Tuesday, October 30, 2007

Clinic Notes: New Autism Screening Recommendations

This week the American Academy of Pediatrics recommended that all children be screened for autism at 18 months of age and again at 24 months. No doubt early interventions by Speech-Language Pathologists, Psychologists, ABA Therapists, and other professionals will better lives for children with autism. At least that's the theory. But I'm worried about logistics. I already have a full clinic schedule and waiting lists of children that I can't get to or refer anyplace. If we are serious about treating all the children diagnosed then we are going to have to mobilize more financial and manpower resources then we have now.

Tuesday, October 16, 2007

Clinic Notes: Video Clip Diagnosis of Autism

Today's Schafer Report (October 16, 2007) has an article on a free new web site that features video clips of toddlers displaying autistic behavior such as stimming, echolalia, fascinated by a spinning cup, and other early signs of autism. The creators of the tape caution that these behaviors can be seen in normally developing children, but alert parents to the fact that an early evaluation might be advisable. As the article points out parents are often the first to recognize that something is not right. Unfortunately, parents, especially first time parents, wait too long. If you have concerns about your child or are just interested in the video clips go to http://www.autismspeaks.org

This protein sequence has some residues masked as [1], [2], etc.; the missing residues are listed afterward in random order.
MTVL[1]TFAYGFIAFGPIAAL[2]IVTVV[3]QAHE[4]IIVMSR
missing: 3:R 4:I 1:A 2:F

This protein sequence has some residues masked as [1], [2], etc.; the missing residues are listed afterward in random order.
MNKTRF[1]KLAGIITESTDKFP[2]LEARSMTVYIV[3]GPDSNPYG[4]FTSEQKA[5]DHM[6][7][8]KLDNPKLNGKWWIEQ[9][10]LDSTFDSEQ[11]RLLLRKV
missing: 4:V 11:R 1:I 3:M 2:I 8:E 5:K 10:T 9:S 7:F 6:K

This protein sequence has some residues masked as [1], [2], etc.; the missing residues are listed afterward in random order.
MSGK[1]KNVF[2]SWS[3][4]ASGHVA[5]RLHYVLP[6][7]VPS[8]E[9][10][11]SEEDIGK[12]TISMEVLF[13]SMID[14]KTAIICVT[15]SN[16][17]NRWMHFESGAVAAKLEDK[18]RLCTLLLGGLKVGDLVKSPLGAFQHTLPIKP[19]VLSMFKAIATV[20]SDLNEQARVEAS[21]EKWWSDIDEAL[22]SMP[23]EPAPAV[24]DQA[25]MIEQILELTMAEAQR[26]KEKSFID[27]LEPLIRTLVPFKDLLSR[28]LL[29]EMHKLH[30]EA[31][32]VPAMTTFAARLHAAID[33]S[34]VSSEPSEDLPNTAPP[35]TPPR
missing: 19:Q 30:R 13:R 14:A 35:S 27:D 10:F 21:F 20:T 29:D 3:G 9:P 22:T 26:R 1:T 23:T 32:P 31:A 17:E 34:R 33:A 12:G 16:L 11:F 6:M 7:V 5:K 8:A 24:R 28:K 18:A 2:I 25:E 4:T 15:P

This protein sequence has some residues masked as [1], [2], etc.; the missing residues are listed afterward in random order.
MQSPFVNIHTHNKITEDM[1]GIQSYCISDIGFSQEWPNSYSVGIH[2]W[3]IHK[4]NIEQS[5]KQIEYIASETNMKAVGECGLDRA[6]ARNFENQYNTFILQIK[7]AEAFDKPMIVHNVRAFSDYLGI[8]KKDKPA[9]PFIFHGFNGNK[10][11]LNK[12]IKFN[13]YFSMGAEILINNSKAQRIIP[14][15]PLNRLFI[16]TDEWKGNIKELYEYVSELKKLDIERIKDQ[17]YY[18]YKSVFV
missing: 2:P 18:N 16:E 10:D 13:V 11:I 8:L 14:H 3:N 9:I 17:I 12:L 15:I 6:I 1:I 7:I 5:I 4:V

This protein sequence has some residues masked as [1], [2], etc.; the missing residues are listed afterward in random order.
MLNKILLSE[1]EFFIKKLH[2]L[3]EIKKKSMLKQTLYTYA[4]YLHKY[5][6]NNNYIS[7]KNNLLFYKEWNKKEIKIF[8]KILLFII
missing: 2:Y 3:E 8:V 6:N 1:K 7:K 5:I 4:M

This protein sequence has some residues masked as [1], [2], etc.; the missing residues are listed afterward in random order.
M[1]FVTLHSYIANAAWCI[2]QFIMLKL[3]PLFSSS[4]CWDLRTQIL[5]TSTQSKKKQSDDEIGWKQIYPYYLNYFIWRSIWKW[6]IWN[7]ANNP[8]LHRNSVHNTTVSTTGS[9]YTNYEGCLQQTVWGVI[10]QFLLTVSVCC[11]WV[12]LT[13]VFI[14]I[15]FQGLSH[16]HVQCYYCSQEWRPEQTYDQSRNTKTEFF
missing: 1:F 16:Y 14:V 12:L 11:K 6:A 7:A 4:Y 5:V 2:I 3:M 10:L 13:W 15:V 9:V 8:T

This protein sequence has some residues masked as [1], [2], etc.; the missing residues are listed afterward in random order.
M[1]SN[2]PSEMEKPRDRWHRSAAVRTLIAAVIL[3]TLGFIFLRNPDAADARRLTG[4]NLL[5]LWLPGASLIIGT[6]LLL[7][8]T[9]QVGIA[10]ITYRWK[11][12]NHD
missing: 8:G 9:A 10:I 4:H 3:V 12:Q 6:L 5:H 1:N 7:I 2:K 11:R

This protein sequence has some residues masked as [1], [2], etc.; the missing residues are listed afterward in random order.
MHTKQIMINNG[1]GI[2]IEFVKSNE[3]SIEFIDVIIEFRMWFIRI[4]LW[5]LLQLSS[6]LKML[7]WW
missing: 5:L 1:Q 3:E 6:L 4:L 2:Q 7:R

Monday, October 08, 2007

Clinic Notes: Predicting Autism

We just completed a study, which found among other things, that the mother having an infection while pregnant was a statistically significant predictor of autism in male children. Now a new published study finds that there is a link between schizophrenia, autism, and flu in the mother. Previous studies have found that flu in mothers during pregnancy
increases the risk of schizophrenia 3-7 times. Schizophrenia and autism are thought to have a genetic component triggered by some pre or postnatal factor. As many as 21% of the cases of schizophrenia may be related to flu in the mother. It is not the virus itself that causes schizophrenia but the body's immune system reacting to the infection. The immune system's response to an infection at the cellular level releases proteins called cytokines. Theoretically, the fetus is affected by a cytokine called interleukin-6. If a pregnant mouse is injected with interleukin-6 her off spring display schizophrenia or autistic like behavior.